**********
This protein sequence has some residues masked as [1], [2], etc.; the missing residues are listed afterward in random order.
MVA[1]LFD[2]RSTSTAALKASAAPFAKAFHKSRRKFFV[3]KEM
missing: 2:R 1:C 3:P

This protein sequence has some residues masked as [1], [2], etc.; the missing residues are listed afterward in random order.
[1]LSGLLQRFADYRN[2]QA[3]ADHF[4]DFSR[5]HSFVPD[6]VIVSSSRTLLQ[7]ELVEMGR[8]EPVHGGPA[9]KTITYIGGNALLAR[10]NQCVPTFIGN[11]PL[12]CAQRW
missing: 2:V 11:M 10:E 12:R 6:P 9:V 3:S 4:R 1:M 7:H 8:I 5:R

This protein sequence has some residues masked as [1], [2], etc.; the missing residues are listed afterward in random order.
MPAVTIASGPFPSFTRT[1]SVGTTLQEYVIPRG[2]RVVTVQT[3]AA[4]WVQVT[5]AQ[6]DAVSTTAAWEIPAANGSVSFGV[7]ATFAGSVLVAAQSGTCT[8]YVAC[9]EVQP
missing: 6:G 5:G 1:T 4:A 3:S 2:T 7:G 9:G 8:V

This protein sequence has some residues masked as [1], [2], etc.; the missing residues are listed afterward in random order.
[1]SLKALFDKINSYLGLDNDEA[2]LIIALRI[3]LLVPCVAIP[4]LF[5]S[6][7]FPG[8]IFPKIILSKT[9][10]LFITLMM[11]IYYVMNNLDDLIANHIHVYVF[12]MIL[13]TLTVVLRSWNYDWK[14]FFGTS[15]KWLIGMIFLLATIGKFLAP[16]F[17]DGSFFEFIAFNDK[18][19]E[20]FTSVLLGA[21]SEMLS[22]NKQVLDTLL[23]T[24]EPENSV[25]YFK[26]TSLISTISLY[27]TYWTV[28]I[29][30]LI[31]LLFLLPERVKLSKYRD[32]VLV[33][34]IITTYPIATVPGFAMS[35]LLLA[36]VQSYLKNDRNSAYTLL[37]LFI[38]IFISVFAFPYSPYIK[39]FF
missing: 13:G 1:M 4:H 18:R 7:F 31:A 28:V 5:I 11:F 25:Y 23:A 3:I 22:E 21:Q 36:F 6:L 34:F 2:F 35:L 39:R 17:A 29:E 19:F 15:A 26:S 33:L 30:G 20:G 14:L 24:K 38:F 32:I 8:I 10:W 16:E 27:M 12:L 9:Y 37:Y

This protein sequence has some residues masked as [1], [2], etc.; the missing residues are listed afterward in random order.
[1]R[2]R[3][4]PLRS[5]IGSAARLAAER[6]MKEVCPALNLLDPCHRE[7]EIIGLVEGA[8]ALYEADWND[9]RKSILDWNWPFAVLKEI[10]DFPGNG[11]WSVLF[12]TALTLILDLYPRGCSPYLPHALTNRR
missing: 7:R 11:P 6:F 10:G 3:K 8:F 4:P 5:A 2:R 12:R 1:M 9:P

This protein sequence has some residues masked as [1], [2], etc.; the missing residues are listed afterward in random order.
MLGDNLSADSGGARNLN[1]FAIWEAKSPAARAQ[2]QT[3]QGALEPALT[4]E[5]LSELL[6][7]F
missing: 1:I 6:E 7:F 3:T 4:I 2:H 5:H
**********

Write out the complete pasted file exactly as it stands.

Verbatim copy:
This protein sequence has some residues masked as [1], [2], etc.; the missing residues are listed afterward in random order.
MVA[1]LFD[2]RSTSTAALKASAAPFAKAFHKSRRKFFV[3]KEM
missing: 2:R 1:C 3:P

This protein sequence has some residues masked as [1], [2], etc.; the missing residues are listed afterward in random order.
[1]LSGLLQRFADYRN[2]QA[3]ADHF[4]DFSR[5]HSFVPD[6]VIVSSSRTLLQ[7]ELVEMGR[8]EPVHGGPA[9]KTITYIGGNALLAR[10]NQCVPTFIGN[11]PL[12]CAQRW
missing: 2:V 11:M 10:E 12:R 6:P 9:V 3:S 4:R 1:M 7:H 8:I 5:R

This protein sequence has some residues masked as [1], [2], etc.; the missing residues are listed afterward in random order.
MPAVTIASGPFPSFTRT[1]SVGTTLQEYVIPRG[2]RVVTVQT[3]AA[4]WVQVT[5]AQ[6]DAVSTTAAWEIPAANGSVSFGV[7]ATFAGSVLVAAQSGTCT[8]YVAC[9]EVQP
missing: 6:G 5:G 1:T 4:A 3:S 2:T 7:G 9:G 8:V

This protein sequence has some residues masked as [1], [2], etc.; the missing residues are listed afterward in random order.
[1]SLKALFDKINSYLGLDNDEA[2]LIIALRI[3]LLVPCVAIP[4]LF[5]S[6][7]FPG[8]IFPKIILSKT[9][10]LFITLMM[11]IYYVMNNLDDLIANHIHVYVF[12]MIL[13]TLTVVLRSWNYDWK[14]FFGTS[15]KWLIGMIFLLATIGKFLAP[16]F[17]DGSFFEFIAFNDK[18][19]E[20]FTSVLLGA[21]SEMLS[22]NKQVLDTLL[23]T[24]EPENSV[25]YFK[26]TSLISTISLY[27]TYWTV[28]I[29][30]LI[31]LLFLLPERVKLSKYRD[32]VLV[33][34]IITTYPIATVPGFAMS[35]LLLA[36]VQSYLKNDRNSAYTLL[37]LFI[38]IFISVFAFPYSPYIK[39]FF
missing: 13:G 1:M 4:H 18:R 7:F 31:A 28:V 5:I 11:F 25:Y 23:A 3:I 22:E 21:Q 36:F 6:L 34:F 2:F 35:L 39:R 17:A 29:E 19:F 15:A 26:S 33:L 30:G 20:G 14:L 24:K 38:F 32:I 8:I 10:W 16:E 27:M 12:L 9:Y 37:Y

This protein sequence has some residues masked as [1], [2], etc.; the missing residues are listed afterward in random order.
[1]R[2]R[3][4]PLRS[5]IGSAARLAAER[6]MKEVCPALNLLDPCHRE[7]EIIGLVEGA[8]ALYEADWND[9]RKSILDWNWPFAVLKEI[10]DFPGNG[11]WSVLF[12]TALTLILDLYPRGCSPYLPHALTNRR
missing: 7:R 11:P 6:F 10:G 3:K 8:F 4:P 5:A 2:R 12:R 1:M 9:P

This protein sequence has some residues masked as [1], [2], etc.; the missing residues are listed afterward in random order.
MLGDNLSADSGGARNLN[1]FAIWEAKSPAARAQ[2]QT[3]QGALEPALT[4]E[5]LSELL[6][7]F
missing: 1:I 6:E 7:F 3:T 4:I 2:H 5:H